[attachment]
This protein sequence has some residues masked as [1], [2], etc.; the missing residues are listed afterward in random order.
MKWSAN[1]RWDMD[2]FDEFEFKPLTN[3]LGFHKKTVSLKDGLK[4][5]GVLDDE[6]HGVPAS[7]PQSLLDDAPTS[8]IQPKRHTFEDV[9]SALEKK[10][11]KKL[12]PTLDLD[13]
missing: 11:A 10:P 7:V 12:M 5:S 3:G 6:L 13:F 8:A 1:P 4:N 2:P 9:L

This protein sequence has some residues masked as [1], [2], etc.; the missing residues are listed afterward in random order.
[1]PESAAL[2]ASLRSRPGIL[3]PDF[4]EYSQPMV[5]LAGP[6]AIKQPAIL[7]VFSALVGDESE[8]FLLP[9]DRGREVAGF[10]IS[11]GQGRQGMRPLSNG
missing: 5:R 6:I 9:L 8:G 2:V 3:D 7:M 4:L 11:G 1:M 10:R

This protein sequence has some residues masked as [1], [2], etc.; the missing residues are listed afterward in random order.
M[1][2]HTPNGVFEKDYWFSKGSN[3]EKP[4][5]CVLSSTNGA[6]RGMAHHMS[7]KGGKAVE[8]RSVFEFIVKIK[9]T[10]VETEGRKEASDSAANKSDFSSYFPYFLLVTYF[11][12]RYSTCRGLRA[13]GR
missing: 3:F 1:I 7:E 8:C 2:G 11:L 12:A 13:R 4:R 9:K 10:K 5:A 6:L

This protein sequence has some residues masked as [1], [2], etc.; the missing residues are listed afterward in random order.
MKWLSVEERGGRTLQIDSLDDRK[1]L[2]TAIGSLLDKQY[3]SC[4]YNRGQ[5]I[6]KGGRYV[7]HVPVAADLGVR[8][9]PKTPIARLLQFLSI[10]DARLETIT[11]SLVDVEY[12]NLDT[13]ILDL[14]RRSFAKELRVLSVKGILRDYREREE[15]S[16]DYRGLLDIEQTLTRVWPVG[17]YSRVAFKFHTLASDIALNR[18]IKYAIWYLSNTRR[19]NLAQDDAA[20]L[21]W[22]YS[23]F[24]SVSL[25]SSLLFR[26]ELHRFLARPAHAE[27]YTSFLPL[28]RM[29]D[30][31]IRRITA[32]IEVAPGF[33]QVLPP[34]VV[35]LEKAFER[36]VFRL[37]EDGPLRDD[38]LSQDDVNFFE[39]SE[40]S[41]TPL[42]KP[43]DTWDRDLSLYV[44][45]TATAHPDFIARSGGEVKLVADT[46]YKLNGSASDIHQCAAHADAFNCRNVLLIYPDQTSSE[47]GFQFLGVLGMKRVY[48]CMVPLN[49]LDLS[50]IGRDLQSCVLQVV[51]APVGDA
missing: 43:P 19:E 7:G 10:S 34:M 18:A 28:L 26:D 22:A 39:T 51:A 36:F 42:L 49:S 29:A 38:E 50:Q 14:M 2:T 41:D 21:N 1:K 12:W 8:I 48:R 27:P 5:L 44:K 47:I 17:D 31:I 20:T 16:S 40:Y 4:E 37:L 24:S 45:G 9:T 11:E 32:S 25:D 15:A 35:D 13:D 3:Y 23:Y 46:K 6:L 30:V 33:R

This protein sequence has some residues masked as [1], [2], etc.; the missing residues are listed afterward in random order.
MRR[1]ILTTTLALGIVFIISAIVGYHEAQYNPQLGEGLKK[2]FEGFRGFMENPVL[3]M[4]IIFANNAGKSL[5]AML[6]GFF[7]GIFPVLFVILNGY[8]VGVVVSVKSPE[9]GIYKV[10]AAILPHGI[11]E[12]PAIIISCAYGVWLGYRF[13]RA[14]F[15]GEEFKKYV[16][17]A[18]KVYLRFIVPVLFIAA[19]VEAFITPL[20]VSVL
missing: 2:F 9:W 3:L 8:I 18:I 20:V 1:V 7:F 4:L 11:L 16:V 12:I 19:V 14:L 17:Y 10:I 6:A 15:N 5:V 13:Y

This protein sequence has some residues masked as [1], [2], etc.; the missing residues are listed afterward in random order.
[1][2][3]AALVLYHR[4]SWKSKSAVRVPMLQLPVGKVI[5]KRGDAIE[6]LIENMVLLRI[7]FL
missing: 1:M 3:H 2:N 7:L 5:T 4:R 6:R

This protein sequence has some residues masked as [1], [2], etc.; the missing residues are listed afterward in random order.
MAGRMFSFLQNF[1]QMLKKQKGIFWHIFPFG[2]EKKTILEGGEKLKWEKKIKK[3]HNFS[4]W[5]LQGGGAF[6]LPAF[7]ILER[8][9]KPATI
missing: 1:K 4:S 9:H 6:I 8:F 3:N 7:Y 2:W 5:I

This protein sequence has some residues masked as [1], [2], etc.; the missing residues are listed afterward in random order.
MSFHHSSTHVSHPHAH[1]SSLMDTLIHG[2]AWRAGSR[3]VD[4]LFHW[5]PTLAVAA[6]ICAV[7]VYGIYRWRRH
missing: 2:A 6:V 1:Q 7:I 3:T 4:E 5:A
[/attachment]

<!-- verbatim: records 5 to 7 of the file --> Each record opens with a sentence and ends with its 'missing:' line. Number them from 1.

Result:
This protein sequence has some residues masked as [1], [2], etc.; the missing residues are listed afterward in random order.
MRR[1]ILTTTLALGIVFIISAIVGYHEAQYNPQLGEGLKK[2]FEGFRGFMENPVL[3]M[4]IIFANNAGKSL[5]AML[6]GFF[7]GIFPVLFVILNGY[8]VGVVVSVKSPE[9]GIYKV[10]AAILPHGI[11]E[12]PAIIISCAYGVWLGYRF[13]RA[14]F[15]GEEFKKYV[16][17]A[18]KVYLRFIVPVLFIAA[19]VEAFITPL[20]VSVL
missing: 2:F 9:W 3:L 8:I 18:I 20:V 1:V 7:F 4:L 11:L 16:V 12:I 19:V 14:L 17:Y 10:I 6:A 15:N 5:V 13:Y

This protein sequence has some residues masked as [1], [2], etc.; the missing residues are listed afterward in random order.
[1][2][3]AALVLYHR[4]SWKSKSAVRVPMLQLPVGKVI[5]KRGDAIE[6]LIENMVLLRI[7]FL
missing: 1:M 3:H 2:N 7:L 5:T 4:R 6:R

This protein sequence has some residues masked as [1], [2], etc.; the missing residues are listed afterward in random order.
MAGRMFSFLQNF[1]QMLKKQKGIFWHIFPFG[2]EKKTILEGGEKLKWEKKIKK[3]HNFS[4]W[5]LQGGGAF[6]LPAF[7]ILER[8][9]KPATI
missing: 1:K 4:S 9:H 6:I 8:F 3:N 7:Y 2:W 5:I